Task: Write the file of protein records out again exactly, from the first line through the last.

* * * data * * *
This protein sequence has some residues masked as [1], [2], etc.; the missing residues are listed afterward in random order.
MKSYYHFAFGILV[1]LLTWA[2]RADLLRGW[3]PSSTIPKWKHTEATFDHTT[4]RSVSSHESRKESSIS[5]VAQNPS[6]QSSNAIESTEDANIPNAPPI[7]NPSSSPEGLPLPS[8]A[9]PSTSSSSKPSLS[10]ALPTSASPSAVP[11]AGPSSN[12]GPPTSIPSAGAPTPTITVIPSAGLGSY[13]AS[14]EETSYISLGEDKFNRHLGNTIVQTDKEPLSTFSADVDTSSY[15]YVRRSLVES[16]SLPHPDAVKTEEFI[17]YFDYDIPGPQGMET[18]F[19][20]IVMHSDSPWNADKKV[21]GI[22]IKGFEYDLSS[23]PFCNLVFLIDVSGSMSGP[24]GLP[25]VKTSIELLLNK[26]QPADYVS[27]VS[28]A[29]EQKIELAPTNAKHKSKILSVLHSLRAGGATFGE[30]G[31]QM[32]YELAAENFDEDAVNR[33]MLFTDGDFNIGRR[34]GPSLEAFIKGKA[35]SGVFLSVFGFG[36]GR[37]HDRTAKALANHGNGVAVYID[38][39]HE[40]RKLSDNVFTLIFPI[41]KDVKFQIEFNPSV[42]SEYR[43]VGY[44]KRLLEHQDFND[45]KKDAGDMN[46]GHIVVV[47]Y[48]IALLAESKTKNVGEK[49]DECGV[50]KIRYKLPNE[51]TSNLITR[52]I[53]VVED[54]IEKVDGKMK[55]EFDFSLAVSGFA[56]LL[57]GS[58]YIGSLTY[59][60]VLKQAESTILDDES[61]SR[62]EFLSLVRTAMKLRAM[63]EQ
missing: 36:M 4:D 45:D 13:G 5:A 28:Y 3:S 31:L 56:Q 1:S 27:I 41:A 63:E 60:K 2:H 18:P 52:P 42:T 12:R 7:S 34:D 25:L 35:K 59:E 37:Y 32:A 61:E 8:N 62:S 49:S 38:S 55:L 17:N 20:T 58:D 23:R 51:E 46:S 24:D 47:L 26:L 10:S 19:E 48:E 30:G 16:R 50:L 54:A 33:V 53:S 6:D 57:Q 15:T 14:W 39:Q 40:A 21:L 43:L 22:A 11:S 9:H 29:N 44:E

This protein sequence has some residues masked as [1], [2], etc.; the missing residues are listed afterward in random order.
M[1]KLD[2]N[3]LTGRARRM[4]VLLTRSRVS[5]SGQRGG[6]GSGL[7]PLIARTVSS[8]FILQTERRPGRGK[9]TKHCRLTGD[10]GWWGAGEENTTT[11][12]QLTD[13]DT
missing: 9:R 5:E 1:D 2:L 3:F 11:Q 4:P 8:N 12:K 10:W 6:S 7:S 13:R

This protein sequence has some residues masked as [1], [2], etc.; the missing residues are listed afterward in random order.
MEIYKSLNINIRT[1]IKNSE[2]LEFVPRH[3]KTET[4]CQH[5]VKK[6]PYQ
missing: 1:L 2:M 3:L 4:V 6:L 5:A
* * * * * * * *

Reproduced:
This protein sequence has some residues masked as [1], [2], etc.; the missing residues are listed afterward in random order.
MKSYYHFAFGILV[1]LLTWA[2]RADLLRGW[3]PSSTIPKWKHTEATFDHTT[4]RSVSSHESRKESSIS[5]VAQNPS[6]QSSNAIESTEDANIPNAPPI[7]NPSSSPEGLPLPS[8]A[9]PSTSSSSKPSLS[10]ALPTSASPSAVP[11]AGPSSN[12]GPPTSIPSAGAPTPTITVIPSAGLGSY[13]AS[14]EETSYISLGEDKFNRHLGNTIVQTDKEPLSTFSADVDTSSY[15]YVRRSLVES[16]SLPHPDAVKTEEFI[17]YFDYDIPGPQGMET[18]F[19][20]IVMHSDSPWNADKKV[21]GI[22]IKGFEYDLSS[23]PFCNLVFLIDVSGSMSGP[24]GLP[25]VKTSIELLLNK[26]QPADYVS[27]VS[28]A[29]EQKIELAPTNAKHKSKILSVLHSLRAGGATFGE[30]G[31]QM[32]YELAAENFDEDAVNR[33]MLFTDGDFNIGRR[34]GPSLEAFIKGKA[35]SGVFLSVFGFG[36]GR[37]HDRTAKALANHGNGVAVYID[38][39]HE[40]RKLSDNVFTLIFPI[41]KDVKFQIEFNPSV[42]SEYR[43]VGY[44]KRLLEHQDFND[45]KKDAGDMN[46]GHIVVV[47]Y[48]IALLAESKTKNVGEK[49]DECGV[50]KIRYKLPNE[51]TSNLITR[52]I[53]VVED[54]IEKVDGKMK[55]EFDFSLAVSGFA[56]LL[57]GS[58]YIGSLTY[59][60]VLKQAESTILDDES[61]SR[62]EFLSLVRTAMKLRAM[63]EQ
missing: 36:M 4:D 45:D 13:G 5:A 28:Y 3:S 31:L 56:Q 1:S 27:I 41:A 63:E 60:K 2:H 18:P 52:P 42:T 12:R 7:S 34:D 25:L 35:K 59:E 37:Y 32:A 61:E 8:N 62:S 49:S 38:S 55:L 17:N 20:T 58:D 23:R 51:E 46:S 24:D 47:L 26:L 10:S 19:E 48:E 30:G 16:R 50:L 54:A 33:V 53:S 6:D 57:Q 15:T 14:W 39:Q 40:A 21:L 43:L 22:A 11:S 9:H 29:N 44:E

This protein sequence has some residues masked as [1], [2], etc.; the missing residues are listed afterward in random order.
M[1]KLD[2]N[3]LTGRARRM[4]VLLTRSRVS[5]SGQRGG[6]GSGL[7]PLIARTVSS[8]FILQTERRPGRGK[9]TKHCRLTGD[10]GWWGAGEENTTT[11][12]QLTD[13]DT
missing: 9:R 5:E 1:D 2:L 3:F 11:Q 4:P 8:N 12:K 10:W 6:S 7:S 13:R

This protein sequence has some residues masked as [1], [2], etc.; the missing residues are listed afterward in random order.
MEIYKSLNINIRT[1]IKNSE[2]LEFVPRH[3]KTET[4]CQH[5]VKK[6]PYQ
missing: 1:L 2:M 3:L 4:V 6:L 5:A